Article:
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Bethlehem's Martin Tower might soon have new owner
The landmark headquarters of the former Bethlehem Steel Corp., the 21-story Martin Tower in west Bethlehem, soon might be sold to a New Jersey development group that includes Bethlehem developer Joseph Posh Sr.
Posh, who owns Posh Construction Inc., said the developers have an ''agreement in principle'' with International Steel Group, the Cleveland steelmaker that bought the assets of bankrupt Bethlehem Steel in May.
A formal agreement to purchase the building and lease the office space could be days away.
''We'll find out by the end of the week,'' he said.
Posh, who emphasized he has a minor role in the development group, declined to name his partners until the property is under an agreement of sale.
Rodney Mott, president and chief executive officer of ISG, was optimistic about the sale.
''We are working through the final steps of an agreement,'' Mott said. ''We're within days of this.'' He declined to give details.
Posh confirmed a sale price of between $14 million and $16 million, adding that up to $25 million would be needed to improve the building's physical plant, remove asbestos and add parking to the 55-acre campus at Eighth Avenue and Route 378.
Though a minor partner in the proposed deal, Posh said he wanted to be part of restoring the landmark.
''I was born and raised in Bethlehem, and I hated to see the biggest real estate deal go down without being part of it,'' Posh said.
But he added, ''It was too big for me to handle myself.''
Posh said his group plans to lease the vacant space exclusively as offices, unlike some developers' proposals submitted in April by sealed bid.
A failed $11 million bid put in by a group of investors led by Bruce Loch, a certified public accountant in Allentown, proposed a much wider use for the property. Loch's group wanted to convert the upper floors into $300,000 to $500,000 condominiums, use the middle floors for a hotel and restaurant and lease office space on the lower floors.
The large condominiums, limited to four or five on each spacious floor, would be compelling because of the cross-shaped design of the building, Loch said.
''Every room would have a 180-degree view. It would've been really cool,'' he said.
Martin Tower, named for former Bethlehem Steel Chairman Edmund F. Martin, opened in 1972 and was appraised in 2002 at $31.6 million. At 332 feet, it is the Lehigh Valley's tallest building, outreaching PPL's in Allentown by 8 feet.
Those familiar with the property agree any new owner must keep Dun & Bradstreet Information Services and Receivable Management Services as a major tenant in the complex, which includes the tower, an annex and a print shop.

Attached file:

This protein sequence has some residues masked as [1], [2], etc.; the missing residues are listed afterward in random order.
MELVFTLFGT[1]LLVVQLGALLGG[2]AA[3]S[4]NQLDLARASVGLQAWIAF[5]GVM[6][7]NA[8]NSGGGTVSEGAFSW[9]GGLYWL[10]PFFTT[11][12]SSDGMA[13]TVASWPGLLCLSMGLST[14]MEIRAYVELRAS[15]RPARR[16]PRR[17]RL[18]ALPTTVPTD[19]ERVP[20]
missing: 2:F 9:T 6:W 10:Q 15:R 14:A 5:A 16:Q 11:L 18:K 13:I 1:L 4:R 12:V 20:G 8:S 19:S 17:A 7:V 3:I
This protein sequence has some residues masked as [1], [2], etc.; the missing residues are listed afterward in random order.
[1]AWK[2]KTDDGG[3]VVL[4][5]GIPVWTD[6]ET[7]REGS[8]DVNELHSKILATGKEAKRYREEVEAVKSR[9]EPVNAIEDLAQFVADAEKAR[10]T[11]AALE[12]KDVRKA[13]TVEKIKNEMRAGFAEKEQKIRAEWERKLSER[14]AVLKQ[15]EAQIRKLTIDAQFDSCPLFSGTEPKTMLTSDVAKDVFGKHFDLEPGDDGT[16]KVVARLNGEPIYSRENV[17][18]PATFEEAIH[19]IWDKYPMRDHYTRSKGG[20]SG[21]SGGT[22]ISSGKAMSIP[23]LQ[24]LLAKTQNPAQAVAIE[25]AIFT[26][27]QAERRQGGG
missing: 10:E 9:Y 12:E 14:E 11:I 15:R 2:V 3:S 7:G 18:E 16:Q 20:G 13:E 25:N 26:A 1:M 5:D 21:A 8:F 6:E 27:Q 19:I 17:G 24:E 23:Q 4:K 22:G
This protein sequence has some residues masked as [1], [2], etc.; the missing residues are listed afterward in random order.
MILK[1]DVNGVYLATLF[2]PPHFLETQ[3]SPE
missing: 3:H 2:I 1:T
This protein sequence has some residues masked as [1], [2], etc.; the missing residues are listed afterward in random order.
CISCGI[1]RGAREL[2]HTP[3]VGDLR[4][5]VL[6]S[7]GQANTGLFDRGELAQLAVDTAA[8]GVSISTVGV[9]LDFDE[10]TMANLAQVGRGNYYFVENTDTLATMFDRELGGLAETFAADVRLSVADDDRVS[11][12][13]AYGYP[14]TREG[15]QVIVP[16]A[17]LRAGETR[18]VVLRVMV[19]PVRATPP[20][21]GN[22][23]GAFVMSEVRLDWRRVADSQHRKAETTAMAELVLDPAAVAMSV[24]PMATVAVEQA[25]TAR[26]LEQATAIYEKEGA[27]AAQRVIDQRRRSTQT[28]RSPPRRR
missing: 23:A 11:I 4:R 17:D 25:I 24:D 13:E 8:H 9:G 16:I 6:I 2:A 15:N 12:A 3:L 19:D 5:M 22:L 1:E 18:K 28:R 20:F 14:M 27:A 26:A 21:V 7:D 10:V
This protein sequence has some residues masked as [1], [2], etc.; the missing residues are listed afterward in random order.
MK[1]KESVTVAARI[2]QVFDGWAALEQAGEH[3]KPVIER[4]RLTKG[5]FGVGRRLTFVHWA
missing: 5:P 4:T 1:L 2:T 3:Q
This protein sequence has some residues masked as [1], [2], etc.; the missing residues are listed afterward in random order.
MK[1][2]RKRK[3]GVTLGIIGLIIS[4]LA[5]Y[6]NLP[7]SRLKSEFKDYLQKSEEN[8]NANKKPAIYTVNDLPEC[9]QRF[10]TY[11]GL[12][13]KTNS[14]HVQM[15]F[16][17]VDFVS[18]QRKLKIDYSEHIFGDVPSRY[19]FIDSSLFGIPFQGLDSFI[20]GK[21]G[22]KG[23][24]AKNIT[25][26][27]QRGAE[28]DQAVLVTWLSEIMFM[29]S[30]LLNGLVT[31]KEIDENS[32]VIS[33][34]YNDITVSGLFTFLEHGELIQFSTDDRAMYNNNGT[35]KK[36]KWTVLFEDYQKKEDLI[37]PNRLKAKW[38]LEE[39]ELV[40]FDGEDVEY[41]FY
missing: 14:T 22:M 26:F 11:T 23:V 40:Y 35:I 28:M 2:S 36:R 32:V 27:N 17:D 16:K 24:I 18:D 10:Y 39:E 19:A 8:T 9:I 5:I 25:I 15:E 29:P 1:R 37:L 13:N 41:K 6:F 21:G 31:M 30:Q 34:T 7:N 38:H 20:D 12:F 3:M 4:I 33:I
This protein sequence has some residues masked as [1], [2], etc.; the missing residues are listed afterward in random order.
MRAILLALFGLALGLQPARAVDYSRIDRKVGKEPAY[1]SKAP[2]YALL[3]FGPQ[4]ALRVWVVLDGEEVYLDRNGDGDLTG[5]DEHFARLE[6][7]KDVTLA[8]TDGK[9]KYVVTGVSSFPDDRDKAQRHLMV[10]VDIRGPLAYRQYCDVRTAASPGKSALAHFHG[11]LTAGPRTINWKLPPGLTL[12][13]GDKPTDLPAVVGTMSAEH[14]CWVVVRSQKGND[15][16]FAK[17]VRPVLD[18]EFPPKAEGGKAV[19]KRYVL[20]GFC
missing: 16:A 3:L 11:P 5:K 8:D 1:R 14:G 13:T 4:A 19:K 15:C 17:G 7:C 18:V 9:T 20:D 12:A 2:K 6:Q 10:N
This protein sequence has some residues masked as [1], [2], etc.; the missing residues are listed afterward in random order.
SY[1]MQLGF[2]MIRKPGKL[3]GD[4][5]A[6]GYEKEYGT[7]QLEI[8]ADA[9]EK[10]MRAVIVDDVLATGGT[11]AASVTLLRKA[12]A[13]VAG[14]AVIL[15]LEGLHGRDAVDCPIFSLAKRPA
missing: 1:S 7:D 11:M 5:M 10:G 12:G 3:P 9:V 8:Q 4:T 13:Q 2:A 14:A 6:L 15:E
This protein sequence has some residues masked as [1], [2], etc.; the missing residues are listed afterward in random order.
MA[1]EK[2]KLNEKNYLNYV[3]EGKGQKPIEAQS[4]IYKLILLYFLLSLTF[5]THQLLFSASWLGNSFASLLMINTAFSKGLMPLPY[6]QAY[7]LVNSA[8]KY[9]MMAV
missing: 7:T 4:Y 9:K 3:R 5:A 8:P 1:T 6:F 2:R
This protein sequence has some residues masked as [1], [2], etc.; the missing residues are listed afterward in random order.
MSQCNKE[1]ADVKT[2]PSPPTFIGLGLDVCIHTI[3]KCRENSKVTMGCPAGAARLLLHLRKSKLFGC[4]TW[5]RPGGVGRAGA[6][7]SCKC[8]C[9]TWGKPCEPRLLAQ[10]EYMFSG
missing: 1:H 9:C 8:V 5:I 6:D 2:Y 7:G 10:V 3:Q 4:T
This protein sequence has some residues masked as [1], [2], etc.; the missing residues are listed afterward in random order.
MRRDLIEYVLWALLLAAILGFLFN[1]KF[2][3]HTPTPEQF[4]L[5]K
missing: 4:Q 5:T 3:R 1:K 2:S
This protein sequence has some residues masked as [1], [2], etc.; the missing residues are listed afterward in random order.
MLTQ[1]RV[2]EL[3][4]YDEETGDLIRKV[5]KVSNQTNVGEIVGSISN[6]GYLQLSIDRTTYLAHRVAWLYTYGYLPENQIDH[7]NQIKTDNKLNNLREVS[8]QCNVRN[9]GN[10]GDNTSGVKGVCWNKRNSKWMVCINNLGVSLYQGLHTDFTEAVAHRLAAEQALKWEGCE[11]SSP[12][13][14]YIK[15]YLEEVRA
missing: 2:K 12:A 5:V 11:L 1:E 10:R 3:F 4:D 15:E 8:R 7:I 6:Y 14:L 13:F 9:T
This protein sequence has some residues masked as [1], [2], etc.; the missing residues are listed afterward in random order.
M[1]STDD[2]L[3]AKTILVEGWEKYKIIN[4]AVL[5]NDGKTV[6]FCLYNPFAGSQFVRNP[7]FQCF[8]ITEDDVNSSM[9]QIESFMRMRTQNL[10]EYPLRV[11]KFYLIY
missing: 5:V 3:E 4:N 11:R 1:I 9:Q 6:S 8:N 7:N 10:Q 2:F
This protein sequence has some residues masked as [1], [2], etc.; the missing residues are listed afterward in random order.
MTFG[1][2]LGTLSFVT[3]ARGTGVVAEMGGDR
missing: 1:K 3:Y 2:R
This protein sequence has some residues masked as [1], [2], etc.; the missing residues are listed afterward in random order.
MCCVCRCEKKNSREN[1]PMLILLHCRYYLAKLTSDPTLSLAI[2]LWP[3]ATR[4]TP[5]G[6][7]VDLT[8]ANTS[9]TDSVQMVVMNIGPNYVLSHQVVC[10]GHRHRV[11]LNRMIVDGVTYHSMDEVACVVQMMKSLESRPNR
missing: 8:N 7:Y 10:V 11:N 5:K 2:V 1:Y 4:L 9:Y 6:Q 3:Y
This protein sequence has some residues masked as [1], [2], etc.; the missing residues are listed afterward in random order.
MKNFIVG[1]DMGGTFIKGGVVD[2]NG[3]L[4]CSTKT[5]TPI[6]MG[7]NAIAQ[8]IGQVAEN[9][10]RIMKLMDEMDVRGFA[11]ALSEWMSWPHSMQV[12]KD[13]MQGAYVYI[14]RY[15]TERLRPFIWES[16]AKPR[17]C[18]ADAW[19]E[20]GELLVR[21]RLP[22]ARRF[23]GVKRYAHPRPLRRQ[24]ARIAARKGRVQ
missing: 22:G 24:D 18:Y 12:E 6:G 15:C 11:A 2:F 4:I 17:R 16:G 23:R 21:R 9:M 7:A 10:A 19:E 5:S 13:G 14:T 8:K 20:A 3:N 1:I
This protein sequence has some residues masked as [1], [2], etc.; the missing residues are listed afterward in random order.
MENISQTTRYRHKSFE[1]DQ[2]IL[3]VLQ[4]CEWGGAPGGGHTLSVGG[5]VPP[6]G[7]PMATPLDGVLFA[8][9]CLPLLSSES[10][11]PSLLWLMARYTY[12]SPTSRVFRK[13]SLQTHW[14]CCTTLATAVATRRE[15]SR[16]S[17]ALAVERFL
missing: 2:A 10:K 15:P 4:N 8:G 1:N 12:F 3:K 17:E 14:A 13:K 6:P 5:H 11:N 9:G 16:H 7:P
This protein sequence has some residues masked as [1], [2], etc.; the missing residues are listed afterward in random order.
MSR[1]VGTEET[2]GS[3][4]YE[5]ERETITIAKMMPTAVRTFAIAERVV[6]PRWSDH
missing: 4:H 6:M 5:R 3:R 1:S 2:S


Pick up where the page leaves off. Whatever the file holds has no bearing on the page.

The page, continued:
Dun & Bradstreet leases about half of the 650,000 square feet of space available in the tower and adjoining annex.
Other tenants include a skeleton staff that once worked for Bethlehem Steel and a law firm that has leased most of the 12th floor. But about 35 percent to 40 percent of the tower is unoccupied, according to Roger Osche, a consultant to ISG who oversees some of its properties in Bethlehem. That translates to the equivalent of seven to eight vacant floors.
''If Dun & Bradstreet doesn't renew you can just get the dynamite out, that building is coming down,'' said Loch.
Officials at Dun & Bradstreet did not return calls Tuesday.
Bill Wolf, first vice president of CB Richard Ellis, a commercial real estate broker who served as the leasing agent when Martin Tower was owned by Bethlehem Steel, said filling the building even with Dun & Bradstreet would be difficult.
He said commercial office leases in the Lehigh Valley have been running at about 350,000 square feet annually. If Martin Tower captured even 20 percent of that figure, it would take three to five years to fill the cavernous building, Wolf said.
''They need to land some pretty sizable deals, and there's not a lot of office deals that are done in the Lehigh Valley,'' Wolf said.
Posh said the development group is negotiating with one business that might fill the entire building but declined to identify the prospective tenant.
About 3,500 people worked at Martin Tower a year ago nearly 3,000 for Dun & Bradstreet and Electronic Data Systems, an information technologies company, and the rest for Bethlehem Steel.
With the downsizing of EDS and extinction of Bethlehem Steel, only Dun & Bradstreet and the law firm of Marshall, Dennehey, Warner, Coleman & Goggin, P.C., which employs 30 people, remain at Martin Tower.
In addition to addressing a parking crunch at the site, the need for asbestos abatement and an overhaul of the heating, electrical ventilation and air conditioning, a new owner would have to complete installation of water sprinklers.
Bethlehem Steel put that project on hold after installing sprinklers on only two floors to meet city fire codes. The new owner would have to install a fire suppression system by 2006 in the entire building at a cost of about $1.5 million.